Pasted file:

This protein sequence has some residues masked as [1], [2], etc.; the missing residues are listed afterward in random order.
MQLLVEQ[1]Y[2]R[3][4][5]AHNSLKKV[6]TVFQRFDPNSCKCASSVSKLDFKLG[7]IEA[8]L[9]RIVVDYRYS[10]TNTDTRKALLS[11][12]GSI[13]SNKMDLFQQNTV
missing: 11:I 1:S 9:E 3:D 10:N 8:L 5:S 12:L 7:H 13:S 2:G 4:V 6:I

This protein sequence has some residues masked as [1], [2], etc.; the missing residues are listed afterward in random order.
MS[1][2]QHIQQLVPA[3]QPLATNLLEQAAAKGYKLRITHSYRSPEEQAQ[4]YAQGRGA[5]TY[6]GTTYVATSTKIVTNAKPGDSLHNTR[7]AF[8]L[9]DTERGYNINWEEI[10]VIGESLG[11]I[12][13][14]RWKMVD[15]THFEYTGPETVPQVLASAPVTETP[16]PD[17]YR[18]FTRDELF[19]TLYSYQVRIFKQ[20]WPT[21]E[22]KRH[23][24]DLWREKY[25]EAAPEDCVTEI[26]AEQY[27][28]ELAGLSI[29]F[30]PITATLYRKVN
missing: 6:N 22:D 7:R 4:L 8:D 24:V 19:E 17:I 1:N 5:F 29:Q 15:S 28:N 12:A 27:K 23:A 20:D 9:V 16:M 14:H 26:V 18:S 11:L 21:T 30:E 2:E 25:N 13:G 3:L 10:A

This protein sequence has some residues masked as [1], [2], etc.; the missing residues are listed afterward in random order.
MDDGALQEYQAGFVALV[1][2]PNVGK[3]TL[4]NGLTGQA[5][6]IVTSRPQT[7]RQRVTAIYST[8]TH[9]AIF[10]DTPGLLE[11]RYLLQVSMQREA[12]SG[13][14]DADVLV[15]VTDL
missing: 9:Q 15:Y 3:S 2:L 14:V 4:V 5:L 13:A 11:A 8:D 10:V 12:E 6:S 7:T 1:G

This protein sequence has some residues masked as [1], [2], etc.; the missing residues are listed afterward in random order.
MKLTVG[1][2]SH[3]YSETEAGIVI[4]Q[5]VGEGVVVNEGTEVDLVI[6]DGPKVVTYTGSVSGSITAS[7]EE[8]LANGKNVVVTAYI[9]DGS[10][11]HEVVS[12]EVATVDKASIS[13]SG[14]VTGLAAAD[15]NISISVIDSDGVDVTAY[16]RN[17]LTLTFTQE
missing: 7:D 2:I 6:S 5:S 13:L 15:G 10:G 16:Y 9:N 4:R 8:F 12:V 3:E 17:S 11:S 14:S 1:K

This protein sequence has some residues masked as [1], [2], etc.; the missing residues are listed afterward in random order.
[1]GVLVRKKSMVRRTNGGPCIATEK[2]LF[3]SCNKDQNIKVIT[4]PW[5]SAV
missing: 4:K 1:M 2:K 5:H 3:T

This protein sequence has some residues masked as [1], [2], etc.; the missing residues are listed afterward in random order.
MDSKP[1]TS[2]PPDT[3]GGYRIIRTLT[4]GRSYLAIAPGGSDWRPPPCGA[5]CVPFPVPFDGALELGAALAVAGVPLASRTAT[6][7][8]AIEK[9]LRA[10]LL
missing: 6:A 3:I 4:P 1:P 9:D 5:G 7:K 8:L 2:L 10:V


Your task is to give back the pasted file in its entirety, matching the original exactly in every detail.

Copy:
This protein sequence has some residues masked as [1], [2], etc.; the missing residues are listed afterward in random order.
MQLLVEQ[1]Y[2]R[3][4][5]AHNSLKKV[6]TVFQRFDPNSCKCASSVSKLDFKLG[7]IEA[8]L[9]RIVVDYRYS[10]TNTDTRKALLS[11][12]GSI[13]SNKMDLFQQNTV
missing: 11:I 1:S 9:E 3:D 10:N 8:L 5:S 12:L 7:H 13:S 2:G 4:V 6:I

This protein sequence has some residues masked as [1], [2], etc.; the missing residues are listed afterward in random order.
MS[1][2]QHIQQLVPA[3]QPLATNLLEQAAAKGYKLRITHSYRSPEEQAQ[4]YAQGRGA[5]TY[6]GTTYVATSTKIVTNAKPGDSLHNTR[7]AF[8]L[9]DTERGYNINWEEI[10]VIGESLG[11]I[12][13][14]RWKMVD[15]THFEYTGPETVPQVLASAPVTETP[16]PD[17]YR[18]FTRDELF[19]TLYSYQVRIFKQ[20]WPT[21]E[22]KRH[23][24]DLWREKY[25]EAAPEDCVTEI[26]AEQY[27][28]ELAGLSI[29]F[30]PITATLYRKVN
missing: 6:N 22:D 7:R 4:L 8:D 24:V 19:E 17:I 1:N 5:F 29:Q 15:S 28:N 12:A 27:K 23:A 20:D 9:V 16:M 14:H 26:V 18:S 11:L 21:T 30:E 2:E 25:N 13:G 3:L 10:A

This protein sequence has some residues masked as [1], [2], etc.; the missing residues are listed afterward in random order.
MDDGALQEYQAGFVALV[1][2]PNVGK[3]TL[4]NGLTGQA[5][6]IVTSRPQT[7]RQRVTAIYST[8]TH[9]AIF[10]DTPGLLE[11]RYLLQVSMQREA[12]SG[13][14]DADVLV[15]VTDL
missing: 9:Q 15:Y 3:S 2:L 14:V 4:V 5:L 13:A 11:A 8:D 10:V 12:E 6:S 7:T 1:G

This protein sequence has some residues masked as [1], [2], etc.; the missing residues are listed afterward in random order.
MKLTVG[1][2]SH[3]YSETEAGIVI[4]Q[5]VGEGVVVNEGTEVDLVI[6]DGPKVVTYTGSVSGSITAS[7]EE[8]LANGKNVVVTAYI[9]DGS[10][11]HEVVS[12]EVATVDKASIS[13]SG[14]VTGLAAAD[15]NISISVIDSDGVDVTAY[16]RN[17]LTLTFTQE
missing: 7:D 2:I 6:S 5:S 13:L 15:G 10:G 16:Y 9:N 4:R 8:F 12:V 3:E 17:S 11:S 14:S 1:K

This protein sequence has some residues masked as [1], [2], etc.; the missing residues are listed afterward in random order.
[1]GVLVRKKSMVRRTNGGPCIATEK[2]LF[3]SCNKDQNIKVIT[4]PW[5]SAV
missing: 4:K 1:M 2:K 5:H 3:T

This protein sequence has some residues masked as [1], [2], etc.; the missing residues are listed afterward in random order.
MDSKP[1]TS[2]PPDT[3]GGYRIIRTLT[4]GRSYLAIAPGGSDWRPPPCGA[5]CVPFPVPFDGALELGAALAVAGVPLASRTAT[6][7][8]AIEK[9]LRA[10]LL
missing: 6:A 3:I 4:P 1:P 9:D 5:G 7:K 8:L 2:L 10:V